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Superbugs

By Evelyn Lee

November 30, 2022

UPDATED 12:00 PM EST


[Photo credit: Wikipedia.org]


Although many might deem a hospital environment as being sterile and impossibly clean, it’s not at all unheard of to contract an illness or infection from one’s hospital stay. Nosocomial infections can happen through a multitude of ways– through normal means like doorknobs or elevator buttons, or more serious means such as a surgical mishap. Nosocomial infections also tend to consist of ‘superbugs,’ or pathogens that are especially resistant to most commercial antibiotics and medications, which can often prove to be expensive, time-consuming, and fatal to treat.

Superbugs come in many forms, but the most notorious one is methicillin-resistant staphylococcus aureus, or MRSA. MRSA spreads through contact with other infected individuals or objects, such as coming into contact with an infected razor, catheter, or towels. Although around ⅓ of the population are naturally colonized, or carry staph bacteria on their skin, around 1% of the US population also carry MRSA. MRSA’s main characteristic of being resistant to most antibiotics derives from improper use of antibiotics in the first place. For instance, if a person doesn’t complete their round of antibiotics (or if they don’t complete it in the correct timeframe), this may result in the patient still harboring infectious bacteria in their body. Although most of the bacteria would’ve already died from the medication, the ones that remain are now more resistant against that particular antibiotic (since they’re the lone survivors.) Repeat this process multiple times, and it’s easy to see how something as dangerous as MRSA would come to fruition.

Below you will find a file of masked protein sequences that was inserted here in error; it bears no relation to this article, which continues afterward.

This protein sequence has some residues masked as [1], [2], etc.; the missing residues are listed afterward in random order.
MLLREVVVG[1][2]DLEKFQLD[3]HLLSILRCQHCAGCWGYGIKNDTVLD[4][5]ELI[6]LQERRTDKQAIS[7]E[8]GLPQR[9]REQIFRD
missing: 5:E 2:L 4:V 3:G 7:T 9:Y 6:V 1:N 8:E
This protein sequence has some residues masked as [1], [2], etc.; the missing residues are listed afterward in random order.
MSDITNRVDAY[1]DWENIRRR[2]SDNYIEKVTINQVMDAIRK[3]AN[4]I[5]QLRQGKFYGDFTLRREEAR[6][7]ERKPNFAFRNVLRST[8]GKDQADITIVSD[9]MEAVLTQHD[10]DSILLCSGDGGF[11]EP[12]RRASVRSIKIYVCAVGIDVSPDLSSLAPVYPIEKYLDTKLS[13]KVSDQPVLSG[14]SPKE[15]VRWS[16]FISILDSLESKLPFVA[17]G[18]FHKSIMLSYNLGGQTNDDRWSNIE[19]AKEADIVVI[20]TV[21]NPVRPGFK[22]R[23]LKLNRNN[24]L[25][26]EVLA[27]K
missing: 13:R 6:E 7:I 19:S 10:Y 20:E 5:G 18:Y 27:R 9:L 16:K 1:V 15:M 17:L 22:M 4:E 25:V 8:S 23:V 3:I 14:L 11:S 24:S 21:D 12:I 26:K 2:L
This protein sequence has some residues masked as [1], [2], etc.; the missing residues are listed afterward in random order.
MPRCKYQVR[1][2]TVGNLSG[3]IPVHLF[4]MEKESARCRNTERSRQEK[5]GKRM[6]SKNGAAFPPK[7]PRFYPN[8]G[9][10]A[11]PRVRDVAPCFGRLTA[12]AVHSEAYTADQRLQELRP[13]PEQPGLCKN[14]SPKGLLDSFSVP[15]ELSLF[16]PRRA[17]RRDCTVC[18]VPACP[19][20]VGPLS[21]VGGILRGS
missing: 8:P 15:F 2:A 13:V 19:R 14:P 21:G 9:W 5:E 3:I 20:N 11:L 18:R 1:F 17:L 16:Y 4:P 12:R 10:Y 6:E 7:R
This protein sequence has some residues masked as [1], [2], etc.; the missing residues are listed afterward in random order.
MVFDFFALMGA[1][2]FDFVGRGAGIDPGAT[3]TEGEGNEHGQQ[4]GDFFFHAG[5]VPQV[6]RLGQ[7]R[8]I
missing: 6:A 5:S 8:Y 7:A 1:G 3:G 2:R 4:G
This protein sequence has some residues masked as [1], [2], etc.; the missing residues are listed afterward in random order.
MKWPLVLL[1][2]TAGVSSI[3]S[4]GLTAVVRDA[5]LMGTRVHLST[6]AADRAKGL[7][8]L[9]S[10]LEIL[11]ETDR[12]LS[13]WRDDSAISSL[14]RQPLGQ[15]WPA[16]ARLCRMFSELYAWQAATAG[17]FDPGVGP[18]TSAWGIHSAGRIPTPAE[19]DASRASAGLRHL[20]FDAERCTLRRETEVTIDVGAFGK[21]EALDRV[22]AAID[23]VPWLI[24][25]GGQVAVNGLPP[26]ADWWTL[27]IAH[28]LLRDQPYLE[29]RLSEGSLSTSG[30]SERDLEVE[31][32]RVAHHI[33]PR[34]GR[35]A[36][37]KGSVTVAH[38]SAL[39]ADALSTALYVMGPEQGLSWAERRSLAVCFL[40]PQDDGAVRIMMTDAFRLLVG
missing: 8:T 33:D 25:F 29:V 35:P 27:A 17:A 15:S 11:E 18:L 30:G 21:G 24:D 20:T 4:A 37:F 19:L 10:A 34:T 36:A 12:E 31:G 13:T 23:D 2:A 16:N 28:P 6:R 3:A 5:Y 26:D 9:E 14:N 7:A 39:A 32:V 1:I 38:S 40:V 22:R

The main problem with MRSA is the difficulty of treating it. The list of antibiotics that it’s resistant to is long, but it includes methicillin, penicillin, amoxicillin, and oxacillin, or essentially an entire group of commonly-prescribed antibiotics called ‘beta-lactams.’ As a result, if one were to get treated for MRSA, they would have to take more heavy-duty antibiotics that can harm their own body’s natural bacteria. Even then, MRSA can reinfect people later on, even if they already completed their treatment, further complicating things. In the US, the number of cases for MRSA in hospital settings have been on the rise, from 850 cases in 2009 to almost 3,700 in 2019. In terms of mortality rate, people who get infected with MRSA that haven’t already been a silent carrier of it have an 18% mortality rate, while people who are colonized by MRSA have a 36% mortality rate.


References

MRSA | CDC. www.cdc.gov/mrsa/index.html. Accessed 15 Oct. 2022.


“MRSA - Disease Prevalence Report 2020.” SSI, en.ssi.dk/surveillance-and-preparedness/surveillance-in-denmark/annual-reports-on-disease-incidence/mrsa---disease-prevalence-report-2020. Accessed 15 Oct. 2022.


“MRSA Infection - Symptoms and Causes.” Mayo Clinic, 1 Dec. 2020, www.mayoclinic.org/diseases-conditions/mrsa/symptoms-causes/syc-20375336.


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